Keeping a written record of all client communications, including what may seem like trivial interactions, can be critical for effective risk management.
Dissatisfied or disappointed clients may try to blame you for the outcome of their matters. They may allege that you failed to advise them properly, did not act as they instructed you, or were otherwise negligent.
Small firms may be particularly vulnerable to allegations of malpractice. According to the ABA’s quadrennial Profile of Legal Malpractice Claims
, firms of up to five attorneys and solo practitioners were on the receiving end of 62.51% and 32.33% of claims from 2015–2019.
Fortunately, having a paper trail of the entire attorney-client relationship may help prevent such situations from spiraling into expensive and time-consuming legal malpractice claims.
Attorney-Client Relationships May Turn Sour: 3 Cautionary Tales
The following scenarios draw on real-life claims highlighting the risks of relying on undocumented oral communications with clients.
1. Workers' Compensation or Bodily Injury?
The law firm in this scenario represented a client in a three-year-long workers’ compensation claim. He had fallen off a ladder and sustained bodily injuries while working on a construction site.
The client eventually obtained an award of lost-wage benefits. At this point, his attorneys ended the representation as they thought the matter had concluded successfully – but the client did not seem to be on the same page.
He believed his compensation was not enough and filed a bodily injury action against the owner of the property where the accident took place. By that time, however, the statute of limitations had run.
The client then brought a malpractice claim against his attorneys, alleging that:
- He relied on them to advise him of all his rights and options arising from the accident.
- They had failed to properly advise him in relation to a possible bodily injury action.
In response, the law firm argued that:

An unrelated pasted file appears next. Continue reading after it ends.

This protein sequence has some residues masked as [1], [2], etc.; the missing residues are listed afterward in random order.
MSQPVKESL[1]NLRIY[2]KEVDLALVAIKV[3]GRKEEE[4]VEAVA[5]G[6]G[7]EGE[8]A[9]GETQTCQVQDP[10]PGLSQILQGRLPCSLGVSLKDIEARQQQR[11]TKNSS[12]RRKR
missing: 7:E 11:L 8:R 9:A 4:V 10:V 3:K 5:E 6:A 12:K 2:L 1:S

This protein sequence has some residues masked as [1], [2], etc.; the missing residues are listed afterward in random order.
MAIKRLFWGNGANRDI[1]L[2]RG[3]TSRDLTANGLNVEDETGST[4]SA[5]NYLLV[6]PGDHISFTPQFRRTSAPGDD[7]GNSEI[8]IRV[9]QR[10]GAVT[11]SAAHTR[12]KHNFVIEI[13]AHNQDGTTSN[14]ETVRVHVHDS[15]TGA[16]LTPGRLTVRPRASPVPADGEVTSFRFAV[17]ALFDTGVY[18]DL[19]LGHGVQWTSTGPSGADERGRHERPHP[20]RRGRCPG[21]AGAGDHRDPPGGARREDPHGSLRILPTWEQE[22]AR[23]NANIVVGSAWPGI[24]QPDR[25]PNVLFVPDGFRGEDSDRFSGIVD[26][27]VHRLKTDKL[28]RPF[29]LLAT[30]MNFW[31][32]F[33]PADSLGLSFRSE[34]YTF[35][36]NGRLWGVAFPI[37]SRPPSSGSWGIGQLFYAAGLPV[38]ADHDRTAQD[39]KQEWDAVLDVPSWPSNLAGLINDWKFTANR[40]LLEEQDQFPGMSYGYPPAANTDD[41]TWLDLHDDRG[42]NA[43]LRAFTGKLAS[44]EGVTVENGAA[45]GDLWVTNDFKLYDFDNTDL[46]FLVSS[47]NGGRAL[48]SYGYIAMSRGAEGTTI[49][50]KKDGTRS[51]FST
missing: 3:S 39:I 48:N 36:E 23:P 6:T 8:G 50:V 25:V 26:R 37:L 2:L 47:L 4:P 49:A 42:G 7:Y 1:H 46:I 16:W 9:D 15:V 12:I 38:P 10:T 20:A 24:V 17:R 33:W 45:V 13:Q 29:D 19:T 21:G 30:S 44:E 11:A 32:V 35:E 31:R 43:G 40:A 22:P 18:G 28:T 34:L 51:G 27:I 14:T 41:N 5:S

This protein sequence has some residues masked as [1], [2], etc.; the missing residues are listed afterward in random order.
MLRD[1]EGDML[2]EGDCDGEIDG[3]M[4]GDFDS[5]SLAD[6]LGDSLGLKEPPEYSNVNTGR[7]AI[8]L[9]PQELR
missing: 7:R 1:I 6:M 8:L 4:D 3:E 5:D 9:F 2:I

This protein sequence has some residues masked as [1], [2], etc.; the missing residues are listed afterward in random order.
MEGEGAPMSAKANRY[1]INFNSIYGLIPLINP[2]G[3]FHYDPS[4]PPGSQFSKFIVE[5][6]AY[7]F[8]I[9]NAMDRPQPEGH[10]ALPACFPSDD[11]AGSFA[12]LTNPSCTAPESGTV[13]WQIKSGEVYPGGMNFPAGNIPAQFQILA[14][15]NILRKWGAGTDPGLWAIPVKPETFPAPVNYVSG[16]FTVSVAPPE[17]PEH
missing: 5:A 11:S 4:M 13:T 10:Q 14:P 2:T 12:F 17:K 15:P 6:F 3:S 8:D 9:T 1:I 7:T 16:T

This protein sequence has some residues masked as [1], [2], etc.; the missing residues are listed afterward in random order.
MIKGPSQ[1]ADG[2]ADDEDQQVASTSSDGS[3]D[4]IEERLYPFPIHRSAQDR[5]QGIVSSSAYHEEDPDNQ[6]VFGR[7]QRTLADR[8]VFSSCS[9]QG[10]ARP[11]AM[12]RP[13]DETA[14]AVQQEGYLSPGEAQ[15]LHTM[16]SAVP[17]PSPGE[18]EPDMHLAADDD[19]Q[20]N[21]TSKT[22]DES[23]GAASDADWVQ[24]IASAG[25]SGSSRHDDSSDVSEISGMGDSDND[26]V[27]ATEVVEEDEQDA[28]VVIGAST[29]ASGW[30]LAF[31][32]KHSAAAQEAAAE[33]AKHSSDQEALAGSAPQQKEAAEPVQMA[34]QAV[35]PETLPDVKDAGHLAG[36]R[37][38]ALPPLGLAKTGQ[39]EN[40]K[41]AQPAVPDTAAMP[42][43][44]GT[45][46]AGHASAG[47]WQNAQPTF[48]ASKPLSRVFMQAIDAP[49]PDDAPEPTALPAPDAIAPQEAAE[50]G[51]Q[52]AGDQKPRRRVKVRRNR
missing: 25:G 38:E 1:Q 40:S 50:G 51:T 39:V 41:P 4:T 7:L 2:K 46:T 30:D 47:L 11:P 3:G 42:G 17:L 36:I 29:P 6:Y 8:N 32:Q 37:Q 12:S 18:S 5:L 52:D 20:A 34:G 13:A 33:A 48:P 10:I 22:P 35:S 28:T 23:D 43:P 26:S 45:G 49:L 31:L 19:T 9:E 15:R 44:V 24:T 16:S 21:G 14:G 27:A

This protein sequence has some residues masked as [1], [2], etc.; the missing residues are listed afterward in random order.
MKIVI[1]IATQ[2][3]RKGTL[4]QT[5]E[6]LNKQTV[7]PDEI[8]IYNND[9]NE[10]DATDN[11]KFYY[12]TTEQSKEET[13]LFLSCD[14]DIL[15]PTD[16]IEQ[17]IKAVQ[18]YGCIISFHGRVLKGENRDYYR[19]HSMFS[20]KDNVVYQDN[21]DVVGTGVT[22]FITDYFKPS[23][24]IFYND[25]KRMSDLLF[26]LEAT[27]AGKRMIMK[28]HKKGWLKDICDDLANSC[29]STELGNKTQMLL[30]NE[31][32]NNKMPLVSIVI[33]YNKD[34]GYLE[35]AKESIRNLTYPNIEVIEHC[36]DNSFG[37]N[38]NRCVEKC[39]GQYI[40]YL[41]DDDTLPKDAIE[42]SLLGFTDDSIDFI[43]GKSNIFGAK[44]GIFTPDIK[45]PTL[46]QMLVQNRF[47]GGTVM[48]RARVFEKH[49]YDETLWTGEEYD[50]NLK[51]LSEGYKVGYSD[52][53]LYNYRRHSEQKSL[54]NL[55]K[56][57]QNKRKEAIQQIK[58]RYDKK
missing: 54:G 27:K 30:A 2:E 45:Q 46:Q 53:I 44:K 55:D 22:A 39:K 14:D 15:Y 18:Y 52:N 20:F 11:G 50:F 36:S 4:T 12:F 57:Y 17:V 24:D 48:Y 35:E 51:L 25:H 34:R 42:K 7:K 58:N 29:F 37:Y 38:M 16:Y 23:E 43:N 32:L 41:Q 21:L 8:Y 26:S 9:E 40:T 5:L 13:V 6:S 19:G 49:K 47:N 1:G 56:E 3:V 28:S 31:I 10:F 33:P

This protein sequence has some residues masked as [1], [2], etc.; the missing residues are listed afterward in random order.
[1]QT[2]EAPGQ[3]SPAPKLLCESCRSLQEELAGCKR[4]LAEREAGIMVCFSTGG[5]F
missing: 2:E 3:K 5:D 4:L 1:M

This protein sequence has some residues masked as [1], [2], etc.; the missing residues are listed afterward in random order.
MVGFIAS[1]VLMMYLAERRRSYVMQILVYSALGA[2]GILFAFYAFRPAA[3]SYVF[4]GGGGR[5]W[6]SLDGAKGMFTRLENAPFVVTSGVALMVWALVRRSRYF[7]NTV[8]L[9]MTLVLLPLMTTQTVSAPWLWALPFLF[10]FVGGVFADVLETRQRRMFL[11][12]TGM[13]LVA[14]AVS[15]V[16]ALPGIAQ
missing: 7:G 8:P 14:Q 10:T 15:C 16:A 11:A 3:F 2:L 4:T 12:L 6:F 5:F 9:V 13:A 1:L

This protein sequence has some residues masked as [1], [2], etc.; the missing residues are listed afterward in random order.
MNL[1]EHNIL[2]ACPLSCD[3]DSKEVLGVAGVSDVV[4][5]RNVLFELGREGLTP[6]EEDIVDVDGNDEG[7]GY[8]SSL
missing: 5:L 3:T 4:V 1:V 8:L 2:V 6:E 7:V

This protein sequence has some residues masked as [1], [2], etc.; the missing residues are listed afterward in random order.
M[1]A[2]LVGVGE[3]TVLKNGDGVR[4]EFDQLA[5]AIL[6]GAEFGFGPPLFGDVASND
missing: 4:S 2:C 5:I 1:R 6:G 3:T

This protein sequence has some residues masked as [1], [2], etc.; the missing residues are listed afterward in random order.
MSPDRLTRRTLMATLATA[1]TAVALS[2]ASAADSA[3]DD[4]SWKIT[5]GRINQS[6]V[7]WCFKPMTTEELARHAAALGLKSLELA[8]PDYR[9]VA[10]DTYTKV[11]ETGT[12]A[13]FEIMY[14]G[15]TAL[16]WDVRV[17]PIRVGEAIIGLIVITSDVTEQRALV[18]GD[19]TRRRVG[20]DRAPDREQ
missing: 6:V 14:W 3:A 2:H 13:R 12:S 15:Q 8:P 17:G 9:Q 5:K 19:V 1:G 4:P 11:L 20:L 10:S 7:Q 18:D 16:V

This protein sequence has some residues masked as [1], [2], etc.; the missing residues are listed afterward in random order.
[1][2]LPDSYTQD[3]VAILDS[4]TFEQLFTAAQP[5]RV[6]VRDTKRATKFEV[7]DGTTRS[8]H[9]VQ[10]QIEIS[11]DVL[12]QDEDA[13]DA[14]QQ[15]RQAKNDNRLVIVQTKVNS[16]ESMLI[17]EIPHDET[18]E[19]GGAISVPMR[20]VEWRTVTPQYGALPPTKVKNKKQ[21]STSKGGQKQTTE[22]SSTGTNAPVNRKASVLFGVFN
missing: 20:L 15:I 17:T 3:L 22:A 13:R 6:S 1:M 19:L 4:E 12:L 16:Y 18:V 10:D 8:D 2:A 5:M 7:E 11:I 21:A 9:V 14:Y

- The client had retained it to pursue a workers’ compensation claim only.
- The firm had no experience in bodily injury claims and would have been unable to properly represent the client in this type of matter.
However, the attorneys could not produce a written agreement, such as a letter of engagement
, that defined the scope of the representation. They also could not show any correspondence advising the client to consult someone else about the bodily injury action.
The result? The court found the law firm had a duty to advise the client of the potential bodily injury action or at least refer him to another firm.
2. To Oppose or Not to Oppose?
The law firm in the following scenario represented a corporation and its shareholders. Two former principals of the corporation had brought a lawsuit alleging it had defaulted on a note and sought to obtain payment of the balance.
Five years after the start of the lawsuit, the principals filed a motion for summary judgment. As the corporation did not oppose it, the court issued a final judgment.
At this point, the law firm closed its file only to soon find out that its clients were suing for legal malpractice. They alleged that their attorneys had failed to:
- Oppose the motion for summary judgment
- Advise them of the entry of the final judgment
- Keep them properly informed throughout the action
The attorneys spent the next three years unsuccessfully defending the legal malpractice claim. They argued that their clients had:
- Sought to prolong the action and avoid a judgment for as long as possible